Several in vitro and in vivo screenings have shown that volatile oils, especially those of the genus Thymus, may be used against fungal diseases. Different screenings focused on the essential oil of Thymus vulgaris and its effect on food spoiling yeasts, especially Aspergillus (), on various dermatophytes, and on some phytopathogenic fungi, e.g. Rhizoctonia solani, Pythium ultimum, Fusarium solani, and Calletotrichum lindemthianum (). Not only the oil of Thymus vulgaris but also the oils of other Thymus species showed antifungal activity, e.g. that of Thymus zygis against Botrytis cinerea. The oil of Thymus serpyllum was found to be highly active against various species of Penicillium, Fusarium and Aspergillus (). Various oils, namely the oils of Thymus zygis (), T. hyemalis (), Thymus vulgaris (Menghini etal., 1987), and Thymus baeticus (), inhibited the growth of Candida alhicans.

The essential oil of Thymus vulgaris inhibits both mycelial growth and aflatoxin synthesis by Aspergillus parasiticus () at only 0.1 per cent in the medium. Therefore it is used as a preservative in agriculture, completely inhibiting aflatoxin production on lentil seeds up to eight weeks of incubation. In addition, the essential oil of Thymus vulgaris exerts a protective effect in corn against Aspergillus flavus, without producing phytotoxic effects on germination or corn growth.

According to Agarwal and Mathela the antifungal activity of the essential oil of Thymus serpyllum is attributable to thymol and carvacrol. They cause the degeneration of the fungal hyphae which seems to empty their cytoplasmic content. The terpenic alcohols as well as the aldehydes, ketones and some esters, also presented considerable activities, whereas the hydrocarbons showed only low activities. Terpenic alcohols which display monoterpenic structure and hydroxyl group at terminal carbon (i.e. geraniol, nerol and citronellol) have shown the highest activity. No difference was observed in the antifungal activity between cis or trans isomer forms of these molecules. The components which display carbonyl groups were also active in inhibiting fungal growth, showing the aldehydes (i.e. citral and citronellal) a higher activity than ketones. Similarly in terpenic alcohols, this effect could be attributed to the presence of the functional group at a terminal carbon.

Antiviral effects

Only few studies demonstrate the antiviral effects of thyme extracts. In 1967, Herrmann and Kucera reported on the antiviral effects of Thymus serpyllum and Spanish and French thymes (Thymus sp.) against Newcastle disease virus (NDV). The antiviral activity was concentrated in the tannin fraction although non-tannin extracts also showed effects attributed to the polyphenol precursor compounds of tannins. However the activity was smaller compared to that observed with Melissa officinalis extracts. More recently other studies failed to demonstrate antiviral effects of Thyme extracts against Rubella virus. The antiviral activity recently observed in other members of the Labiatae family has been attributed to new di- and tri-terpenoid compounds that appear to be specific inhibitors of HIV-1 protease. Those compounds have not yet been detected in the genus Thymus.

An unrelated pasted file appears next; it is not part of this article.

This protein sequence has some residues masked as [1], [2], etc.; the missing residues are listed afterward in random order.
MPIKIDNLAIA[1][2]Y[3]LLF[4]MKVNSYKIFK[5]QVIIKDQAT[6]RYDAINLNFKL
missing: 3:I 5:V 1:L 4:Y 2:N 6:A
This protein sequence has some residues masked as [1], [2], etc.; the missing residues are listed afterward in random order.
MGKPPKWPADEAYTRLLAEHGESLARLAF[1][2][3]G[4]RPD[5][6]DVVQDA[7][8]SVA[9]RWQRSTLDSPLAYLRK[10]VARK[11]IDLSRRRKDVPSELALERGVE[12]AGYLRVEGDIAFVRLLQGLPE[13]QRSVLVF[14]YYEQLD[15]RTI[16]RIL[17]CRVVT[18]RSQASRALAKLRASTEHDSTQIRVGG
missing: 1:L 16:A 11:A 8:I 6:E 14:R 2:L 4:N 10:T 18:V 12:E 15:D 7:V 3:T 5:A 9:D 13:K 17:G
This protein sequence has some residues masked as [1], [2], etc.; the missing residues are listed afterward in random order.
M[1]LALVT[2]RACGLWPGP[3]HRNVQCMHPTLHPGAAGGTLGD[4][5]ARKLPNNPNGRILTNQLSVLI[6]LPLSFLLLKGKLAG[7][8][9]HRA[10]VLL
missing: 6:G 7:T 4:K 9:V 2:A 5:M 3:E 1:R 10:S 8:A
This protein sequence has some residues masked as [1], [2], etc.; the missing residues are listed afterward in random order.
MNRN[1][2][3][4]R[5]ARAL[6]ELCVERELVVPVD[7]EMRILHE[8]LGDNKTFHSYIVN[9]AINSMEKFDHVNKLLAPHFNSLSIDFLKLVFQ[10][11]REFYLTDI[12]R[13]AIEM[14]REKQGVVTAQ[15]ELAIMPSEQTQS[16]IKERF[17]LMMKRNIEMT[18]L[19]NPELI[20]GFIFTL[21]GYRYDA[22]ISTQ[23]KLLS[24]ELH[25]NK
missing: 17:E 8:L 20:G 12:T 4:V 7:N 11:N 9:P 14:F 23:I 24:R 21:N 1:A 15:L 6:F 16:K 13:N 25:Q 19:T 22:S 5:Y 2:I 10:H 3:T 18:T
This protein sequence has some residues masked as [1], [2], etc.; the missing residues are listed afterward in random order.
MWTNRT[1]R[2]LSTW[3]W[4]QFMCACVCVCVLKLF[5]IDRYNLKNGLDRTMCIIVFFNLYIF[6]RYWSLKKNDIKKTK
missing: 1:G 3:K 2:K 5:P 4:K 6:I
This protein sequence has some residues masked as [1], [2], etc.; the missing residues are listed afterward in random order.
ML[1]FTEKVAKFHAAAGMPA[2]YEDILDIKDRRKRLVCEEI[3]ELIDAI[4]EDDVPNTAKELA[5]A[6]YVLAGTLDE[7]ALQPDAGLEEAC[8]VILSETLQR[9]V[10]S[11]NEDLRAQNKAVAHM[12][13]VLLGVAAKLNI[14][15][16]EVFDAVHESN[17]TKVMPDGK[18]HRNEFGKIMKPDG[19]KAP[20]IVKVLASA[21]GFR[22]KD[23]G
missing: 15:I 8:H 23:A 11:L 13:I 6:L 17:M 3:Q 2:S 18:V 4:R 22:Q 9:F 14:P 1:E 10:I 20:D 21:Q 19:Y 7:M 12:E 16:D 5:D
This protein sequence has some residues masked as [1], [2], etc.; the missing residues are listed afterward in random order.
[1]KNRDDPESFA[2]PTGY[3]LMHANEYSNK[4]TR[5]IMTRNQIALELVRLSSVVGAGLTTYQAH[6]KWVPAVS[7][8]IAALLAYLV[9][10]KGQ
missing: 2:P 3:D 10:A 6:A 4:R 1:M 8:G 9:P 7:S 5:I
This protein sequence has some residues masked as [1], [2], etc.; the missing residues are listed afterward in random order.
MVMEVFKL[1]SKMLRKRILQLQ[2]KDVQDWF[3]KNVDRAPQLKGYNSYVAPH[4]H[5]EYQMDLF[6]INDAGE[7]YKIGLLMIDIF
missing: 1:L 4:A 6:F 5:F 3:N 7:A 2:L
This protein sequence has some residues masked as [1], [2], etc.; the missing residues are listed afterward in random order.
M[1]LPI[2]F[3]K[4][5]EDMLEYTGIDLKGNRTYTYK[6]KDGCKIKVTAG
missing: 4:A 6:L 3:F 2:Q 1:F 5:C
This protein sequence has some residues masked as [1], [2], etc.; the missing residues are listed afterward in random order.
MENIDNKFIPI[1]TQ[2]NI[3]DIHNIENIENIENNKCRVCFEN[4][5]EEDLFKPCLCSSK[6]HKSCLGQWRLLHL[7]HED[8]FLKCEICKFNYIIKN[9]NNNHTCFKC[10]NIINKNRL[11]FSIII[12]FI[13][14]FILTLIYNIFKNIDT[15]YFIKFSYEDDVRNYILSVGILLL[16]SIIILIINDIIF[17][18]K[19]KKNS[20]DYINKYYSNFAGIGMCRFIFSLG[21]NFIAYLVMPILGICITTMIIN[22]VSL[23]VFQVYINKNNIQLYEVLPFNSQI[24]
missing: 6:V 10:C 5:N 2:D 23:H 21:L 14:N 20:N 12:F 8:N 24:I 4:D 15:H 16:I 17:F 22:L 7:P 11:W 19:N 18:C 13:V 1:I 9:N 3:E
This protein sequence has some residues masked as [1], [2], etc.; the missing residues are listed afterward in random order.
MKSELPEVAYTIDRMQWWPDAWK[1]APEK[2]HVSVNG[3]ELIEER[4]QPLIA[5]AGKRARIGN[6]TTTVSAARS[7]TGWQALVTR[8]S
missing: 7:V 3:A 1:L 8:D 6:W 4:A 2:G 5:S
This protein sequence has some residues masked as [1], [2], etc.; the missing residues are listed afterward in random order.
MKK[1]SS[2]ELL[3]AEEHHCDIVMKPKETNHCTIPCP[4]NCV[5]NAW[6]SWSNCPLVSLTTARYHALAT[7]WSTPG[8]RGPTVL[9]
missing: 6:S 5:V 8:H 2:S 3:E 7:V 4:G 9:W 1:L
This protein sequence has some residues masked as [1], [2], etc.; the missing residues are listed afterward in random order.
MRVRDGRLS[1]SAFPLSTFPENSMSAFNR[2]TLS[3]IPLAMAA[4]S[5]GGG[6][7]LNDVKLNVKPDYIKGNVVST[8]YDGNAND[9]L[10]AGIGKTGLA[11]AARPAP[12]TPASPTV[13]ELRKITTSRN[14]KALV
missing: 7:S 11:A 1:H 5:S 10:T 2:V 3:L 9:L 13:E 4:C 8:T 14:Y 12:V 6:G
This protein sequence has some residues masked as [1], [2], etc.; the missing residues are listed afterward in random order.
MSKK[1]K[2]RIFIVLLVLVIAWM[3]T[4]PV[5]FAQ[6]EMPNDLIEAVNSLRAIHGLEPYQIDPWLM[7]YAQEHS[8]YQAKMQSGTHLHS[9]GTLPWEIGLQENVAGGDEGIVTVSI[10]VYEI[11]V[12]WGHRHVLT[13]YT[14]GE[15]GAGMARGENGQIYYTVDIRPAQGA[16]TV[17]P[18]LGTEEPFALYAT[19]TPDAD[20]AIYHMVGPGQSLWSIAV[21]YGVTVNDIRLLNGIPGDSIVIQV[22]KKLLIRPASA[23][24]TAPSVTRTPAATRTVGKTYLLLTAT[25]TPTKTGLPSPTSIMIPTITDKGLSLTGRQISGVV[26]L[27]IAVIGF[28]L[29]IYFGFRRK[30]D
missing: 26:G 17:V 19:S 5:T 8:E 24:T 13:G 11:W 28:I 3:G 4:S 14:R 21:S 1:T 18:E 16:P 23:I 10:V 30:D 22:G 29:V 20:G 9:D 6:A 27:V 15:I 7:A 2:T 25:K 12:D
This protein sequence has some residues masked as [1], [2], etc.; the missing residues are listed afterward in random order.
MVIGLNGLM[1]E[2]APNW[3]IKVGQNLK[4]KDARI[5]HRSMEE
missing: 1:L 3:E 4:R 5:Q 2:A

Spasmolytic effects of Thyme

Antioxidant effects

It was only in the 1970s that scientists realised that the human body constantly creates free radicals and eliminates them by a series of antioxidant defense mechanisms. When free-radical generation exceeds the capacity of antioxidant defenses, the result is “oxidative stress”. It occurs in many human diseases and sometimes makes a significant contribution to their pathogenesis. In literature several publications are dedicated to the antioxida-tive effects of plant extracts with phenolic compounds. Recently Chung studied the effects of methanol extracts from 51 plant species on OH-radical scavenging. Mustard varieties, thyme, oregano, and clove all exhibited strong scavenging activity.

There are several papers showing that both the essential oil and the flavonoids of Thymus vulgaris are potent antioxidant agents. Dorman studied the antioxidant properties of the essential oil of Thymus vulgaris (0.75—100 ppm) among others. The antioxidant properties were evaluated in three avian thiobarbituric acid reactive substances (TBARS) assays using egg yolk, one-day-old chicken liver or muscle from mature chicken. Thymus vulgaris was one of the most effective antioxidants in the egg yolk assay besides Monarda citriodora var. citriodora and Myristica fragrans.

Deans investigated the protection of polyunsaturated fatty acids within the liver of old mice by ingestion of culinary and medicinal plant volatile oils obtained by hydrodistillation. This protection effectively reverses the normal trend in polyunsaturated fatty acid metabolism during aging where a decrease in level is concomitant with a reduction in tissue function and integrity. The essential oil of thyme was overall the most effective agent in this protective effect.

Ternes showed that carvacrol, thymol and p-cymene-2,3-diol, all the three components of thyme oil, exhibit antioxidant activities. The authors determined the concentration of each substance in different foodstuffs containing thyme extracts as well as their stabilities at different temperatures. Schwarz assessed the antioxidant activity of thyme phenols (Rancimat method 110°C, Schal test 60 °C) and showed that p-cymene-2,3-diol was the most active one being more active than α-tocopherol and butylated hydroxyanisole. Five thyme species (Thymus vulgaris, T. pseudolanuginosus, T. citriodorus, Thymus serpyllum and T. doerfleri) were analysed by means of High-Performance Liquid Chromatography (HPLC) for all 3 compounds. The highest amounts were found in Thymus vulgaris.